by Steve Perrin, Ray Turney and friends
1980 The Chaosium
Certainly in the days the game was published, its cover was sure to draw a boy's attention. And a girl's attention too, maybe. The lady on the cover is not only beautiful and fighting a vicious lizard, she is also hardly wearing anything. Yes, she does wear a helmet and some scant armour, but I would not want to go into combat in her clothes. Then again, she is very nice to look at. I see now she even wears make up. Hm.
The rules are boxed, with classy dice of all sorts, a rules booklet, a prerolled monster booklet, a sample adventure and a small booklet called Basic Role Playing. And this last booklet may be the best deal in the package. Aside from that cover of course. Basic Role Playing is a simple role playing system, loosely based on Runequest but without the frills and without the complicating details. It's a well written, clear and enticing introduction to role playing. So it's a shame it is “Not to be sold separately”. It's still one of the best introductions to the game I know. For game masters too.
Runequest itself is a bit more complicated, but it is also well written and easy to understand. And if you should fail to understand anyway there are many examples featuring “Rurik the Restless”. He is the type of young adventurer you are obviously supposed to play. Not always too smart, but very willing to learn. There even is humour in most examples, and some nice black and white artwork.
Runequest is still one of the most realistic games around. That was also its selling point. But there is realism and realism. Among my friends it became known as “the limb chopping game”. You can actually hit a specific arm, leg or head in this game, and without armour a bit of a sword will most certainly severe the extremity from the body. So everyone in this game wears a lot of armour. Not like the lady on the cover.
Tasks in the game are resolved rolling percentile dice. One ten-sided die for the tens, another for the single figures. To succeed, you have to roll lower or equal to your skill percentage. And if you roll very low you may have a critical success. Double 0 is one hundred, and means a fumble or botch up – you break your sword, hit yourself, or stumble and fall. This sometimes unnerving, but very funny innovation is one of Runequest's gifts to many later games. If you used a skill during a game, you may try to increase it by rolling a percentage above your skill. So after a typical session the dice are shaken like it's a regular casino.
There is battle magic too, and as everyone can learn spells, everyone does learn spells. And everyone may eventually become a Rune Lord or Lady. There are no clear classes or professions either, making everyone a generic adventurer. Everyone plays a Rurik or Rurka the Restless, it seems, the only difference being the number of limbs you have left.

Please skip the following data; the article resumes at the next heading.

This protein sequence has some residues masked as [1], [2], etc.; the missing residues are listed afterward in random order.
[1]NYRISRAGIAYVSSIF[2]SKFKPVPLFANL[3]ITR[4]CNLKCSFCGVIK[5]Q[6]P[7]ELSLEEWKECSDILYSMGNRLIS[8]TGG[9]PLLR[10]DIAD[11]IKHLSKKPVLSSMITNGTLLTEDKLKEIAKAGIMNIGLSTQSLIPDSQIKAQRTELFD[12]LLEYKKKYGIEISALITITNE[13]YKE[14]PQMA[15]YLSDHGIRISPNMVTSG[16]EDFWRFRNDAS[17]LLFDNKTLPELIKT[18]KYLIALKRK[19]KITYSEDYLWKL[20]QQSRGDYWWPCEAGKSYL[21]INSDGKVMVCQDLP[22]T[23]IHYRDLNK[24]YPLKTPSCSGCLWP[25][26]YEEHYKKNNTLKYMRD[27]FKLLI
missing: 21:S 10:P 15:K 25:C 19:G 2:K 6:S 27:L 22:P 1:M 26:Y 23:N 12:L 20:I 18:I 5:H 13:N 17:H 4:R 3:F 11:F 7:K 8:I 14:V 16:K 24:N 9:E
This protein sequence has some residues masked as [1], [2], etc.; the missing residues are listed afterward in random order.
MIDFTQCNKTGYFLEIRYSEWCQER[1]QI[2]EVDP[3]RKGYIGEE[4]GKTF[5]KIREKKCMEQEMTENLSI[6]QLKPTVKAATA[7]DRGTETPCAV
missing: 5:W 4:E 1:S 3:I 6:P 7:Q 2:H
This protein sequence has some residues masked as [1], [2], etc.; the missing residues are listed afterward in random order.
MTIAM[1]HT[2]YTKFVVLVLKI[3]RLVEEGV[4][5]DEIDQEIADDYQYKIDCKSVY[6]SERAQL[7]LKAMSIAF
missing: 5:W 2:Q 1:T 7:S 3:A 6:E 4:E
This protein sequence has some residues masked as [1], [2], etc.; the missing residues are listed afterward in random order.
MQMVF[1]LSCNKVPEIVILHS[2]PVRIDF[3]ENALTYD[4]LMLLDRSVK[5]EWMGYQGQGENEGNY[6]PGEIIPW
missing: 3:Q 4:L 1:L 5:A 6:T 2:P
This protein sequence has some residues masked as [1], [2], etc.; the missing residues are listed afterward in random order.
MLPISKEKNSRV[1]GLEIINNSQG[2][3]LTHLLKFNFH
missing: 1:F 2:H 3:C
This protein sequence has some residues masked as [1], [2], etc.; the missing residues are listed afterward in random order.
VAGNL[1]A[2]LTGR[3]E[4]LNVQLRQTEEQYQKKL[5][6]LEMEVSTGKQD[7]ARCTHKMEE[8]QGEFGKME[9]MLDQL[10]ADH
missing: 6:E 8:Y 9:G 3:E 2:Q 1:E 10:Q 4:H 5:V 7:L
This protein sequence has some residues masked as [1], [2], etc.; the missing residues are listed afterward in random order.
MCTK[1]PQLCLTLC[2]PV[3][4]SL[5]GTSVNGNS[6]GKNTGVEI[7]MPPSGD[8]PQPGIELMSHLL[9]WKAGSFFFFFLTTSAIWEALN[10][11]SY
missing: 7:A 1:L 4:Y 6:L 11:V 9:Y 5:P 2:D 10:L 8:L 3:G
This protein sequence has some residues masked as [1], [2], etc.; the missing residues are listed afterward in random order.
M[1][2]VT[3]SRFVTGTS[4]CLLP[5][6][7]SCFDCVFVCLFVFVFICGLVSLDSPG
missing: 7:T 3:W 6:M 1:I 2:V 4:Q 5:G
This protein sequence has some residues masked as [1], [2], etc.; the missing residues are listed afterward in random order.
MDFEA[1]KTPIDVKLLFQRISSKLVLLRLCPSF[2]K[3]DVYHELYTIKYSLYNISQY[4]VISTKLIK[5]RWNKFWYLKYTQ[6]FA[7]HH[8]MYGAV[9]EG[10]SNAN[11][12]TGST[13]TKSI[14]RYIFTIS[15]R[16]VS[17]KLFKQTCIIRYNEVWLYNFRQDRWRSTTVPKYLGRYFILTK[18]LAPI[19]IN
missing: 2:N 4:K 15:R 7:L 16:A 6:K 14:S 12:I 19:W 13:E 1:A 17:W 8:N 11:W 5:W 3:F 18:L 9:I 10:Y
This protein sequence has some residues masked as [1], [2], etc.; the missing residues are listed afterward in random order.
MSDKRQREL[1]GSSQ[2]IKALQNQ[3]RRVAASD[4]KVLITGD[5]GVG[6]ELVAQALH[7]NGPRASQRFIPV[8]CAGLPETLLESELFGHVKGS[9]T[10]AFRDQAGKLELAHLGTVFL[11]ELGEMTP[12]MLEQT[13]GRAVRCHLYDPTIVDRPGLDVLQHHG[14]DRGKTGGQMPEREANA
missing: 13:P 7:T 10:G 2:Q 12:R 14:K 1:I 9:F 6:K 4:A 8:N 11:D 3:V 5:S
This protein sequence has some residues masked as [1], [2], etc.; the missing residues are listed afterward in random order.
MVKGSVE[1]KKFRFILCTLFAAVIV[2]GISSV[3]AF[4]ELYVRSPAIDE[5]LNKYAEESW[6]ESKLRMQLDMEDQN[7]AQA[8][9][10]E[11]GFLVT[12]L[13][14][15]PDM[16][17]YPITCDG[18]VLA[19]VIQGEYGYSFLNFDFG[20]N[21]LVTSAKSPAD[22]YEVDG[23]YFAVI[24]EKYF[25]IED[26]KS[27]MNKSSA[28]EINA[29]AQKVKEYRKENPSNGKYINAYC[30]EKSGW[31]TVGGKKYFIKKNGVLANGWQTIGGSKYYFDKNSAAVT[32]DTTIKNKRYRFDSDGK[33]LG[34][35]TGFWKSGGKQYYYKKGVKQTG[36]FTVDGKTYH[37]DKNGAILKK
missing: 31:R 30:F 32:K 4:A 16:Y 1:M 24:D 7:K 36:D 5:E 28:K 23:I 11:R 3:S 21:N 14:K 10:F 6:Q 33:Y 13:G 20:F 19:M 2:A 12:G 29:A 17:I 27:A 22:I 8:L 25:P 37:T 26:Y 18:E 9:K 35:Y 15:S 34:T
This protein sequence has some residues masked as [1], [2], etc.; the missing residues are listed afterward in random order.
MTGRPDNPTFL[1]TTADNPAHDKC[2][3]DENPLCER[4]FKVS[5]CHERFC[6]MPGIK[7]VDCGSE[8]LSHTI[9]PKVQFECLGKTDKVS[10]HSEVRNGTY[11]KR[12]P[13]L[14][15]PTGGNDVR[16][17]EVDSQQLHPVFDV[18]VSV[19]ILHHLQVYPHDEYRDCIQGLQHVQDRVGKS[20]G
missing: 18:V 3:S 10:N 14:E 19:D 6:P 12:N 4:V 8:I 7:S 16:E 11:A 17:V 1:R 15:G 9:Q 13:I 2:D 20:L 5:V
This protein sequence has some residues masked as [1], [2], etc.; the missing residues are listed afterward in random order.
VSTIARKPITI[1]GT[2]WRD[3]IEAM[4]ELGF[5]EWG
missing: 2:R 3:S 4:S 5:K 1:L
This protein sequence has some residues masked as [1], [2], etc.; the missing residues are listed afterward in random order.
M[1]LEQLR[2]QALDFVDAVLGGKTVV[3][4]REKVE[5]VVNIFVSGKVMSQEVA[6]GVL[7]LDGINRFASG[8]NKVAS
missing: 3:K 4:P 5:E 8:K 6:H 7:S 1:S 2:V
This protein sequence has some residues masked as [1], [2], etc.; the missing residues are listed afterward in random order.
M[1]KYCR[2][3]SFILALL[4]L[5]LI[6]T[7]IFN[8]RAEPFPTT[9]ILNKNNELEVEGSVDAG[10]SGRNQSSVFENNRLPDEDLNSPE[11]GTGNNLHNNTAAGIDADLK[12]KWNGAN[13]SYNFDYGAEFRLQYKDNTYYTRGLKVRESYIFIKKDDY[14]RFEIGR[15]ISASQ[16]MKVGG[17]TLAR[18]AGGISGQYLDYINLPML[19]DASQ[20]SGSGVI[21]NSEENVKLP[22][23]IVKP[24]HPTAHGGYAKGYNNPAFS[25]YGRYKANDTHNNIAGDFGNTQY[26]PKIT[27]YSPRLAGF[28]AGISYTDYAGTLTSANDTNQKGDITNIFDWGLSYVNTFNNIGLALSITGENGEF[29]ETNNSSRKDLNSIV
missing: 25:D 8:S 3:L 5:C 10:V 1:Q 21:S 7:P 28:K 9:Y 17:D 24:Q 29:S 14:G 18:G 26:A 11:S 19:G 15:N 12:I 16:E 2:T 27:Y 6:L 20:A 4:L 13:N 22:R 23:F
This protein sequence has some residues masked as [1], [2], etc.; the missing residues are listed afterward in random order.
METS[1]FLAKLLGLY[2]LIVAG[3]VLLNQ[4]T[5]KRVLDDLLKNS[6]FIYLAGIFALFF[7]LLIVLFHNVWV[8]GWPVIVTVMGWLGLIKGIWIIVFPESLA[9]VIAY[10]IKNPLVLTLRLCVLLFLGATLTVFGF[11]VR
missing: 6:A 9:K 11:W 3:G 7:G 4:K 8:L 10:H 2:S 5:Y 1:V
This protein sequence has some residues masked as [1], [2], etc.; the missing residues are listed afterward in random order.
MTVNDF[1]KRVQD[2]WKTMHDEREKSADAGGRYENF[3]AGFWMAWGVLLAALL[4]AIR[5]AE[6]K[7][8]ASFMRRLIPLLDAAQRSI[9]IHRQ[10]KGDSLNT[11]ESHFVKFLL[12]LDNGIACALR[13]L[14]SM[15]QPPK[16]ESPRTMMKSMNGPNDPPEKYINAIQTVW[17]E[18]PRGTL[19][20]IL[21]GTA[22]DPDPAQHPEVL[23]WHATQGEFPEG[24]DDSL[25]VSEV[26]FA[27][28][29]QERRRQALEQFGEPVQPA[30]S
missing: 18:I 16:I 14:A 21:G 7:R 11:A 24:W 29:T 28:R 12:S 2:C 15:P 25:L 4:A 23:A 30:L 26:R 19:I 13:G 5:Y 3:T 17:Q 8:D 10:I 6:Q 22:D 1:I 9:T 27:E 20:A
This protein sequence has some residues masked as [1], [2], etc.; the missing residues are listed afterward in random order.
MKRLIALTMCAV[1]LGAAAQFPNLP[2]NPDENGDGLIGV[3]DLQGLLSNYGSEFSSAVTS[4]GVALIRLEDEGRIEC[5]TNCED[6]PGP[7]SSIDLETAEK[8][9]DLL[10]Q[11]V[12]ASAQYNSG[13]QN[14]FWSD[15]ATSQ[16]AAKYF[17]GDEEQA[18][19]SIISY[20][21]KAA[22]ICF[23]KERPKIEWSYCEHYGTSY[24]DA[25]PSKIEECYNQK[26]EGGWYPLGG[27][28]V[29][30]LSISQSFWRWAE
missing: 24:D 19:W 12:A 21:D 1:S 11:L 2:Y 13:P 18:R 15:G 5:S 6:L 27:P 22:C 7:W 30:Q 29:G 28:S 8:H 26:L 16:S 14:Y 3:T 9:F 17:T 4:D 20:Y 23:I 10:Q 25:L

There the beautifully crafted Runequest game goes a bit awry. It gets worse once you try to play the provided “Apple Lane” adventure. To me it felt like stepping into a kiddie cartoon, not into an exciting fantasy novel. And then there are non-human races like “ducks”, humanoids with heads of ... ducks. A crafty game master could still make a scary game out of the given ingredients. But in most people's hands, certainly if they are beginners, at best it will become silly.
Yet I have the impression that Glorantha, the original fantasy world which Runequest uses, is a very inspiring and magical place. Greg Stafford, who also wrote the Basic Role Playing booklet, thought the place up for a different goal. Maybe for unwritten novels or just as an exercise in fantasy. But Runequest does not seem to fit in completely, and most of Glorantha remains shrouded in mystery. Maybe the Runequest politically correct, emancipated unisex approach to adventure hid it away.
(rules are innovative, logical, elegant, flexible and sometimes painfully realistic. Low damage is however hardly possible, making the game often too deadly. As an added minus, a fair amount of bookkeeping is involved.)
(Glorantha may be a very inspiring world, but what's left of it in Runequest is alas a bit stale)
(playing the game is fairly easy, keeping it exciting is harder because the backdrop is so unclear)
(ancient world fantasy, in the tradition of Conan or ancient Persia, human centred but with elves, dwarves, dragonnewts, trolls and ducks, skill based with virtually no differing professions, percentile based combat and tasks, separate roll for damage, separate hit locations each with their own armour, magic accessible to all)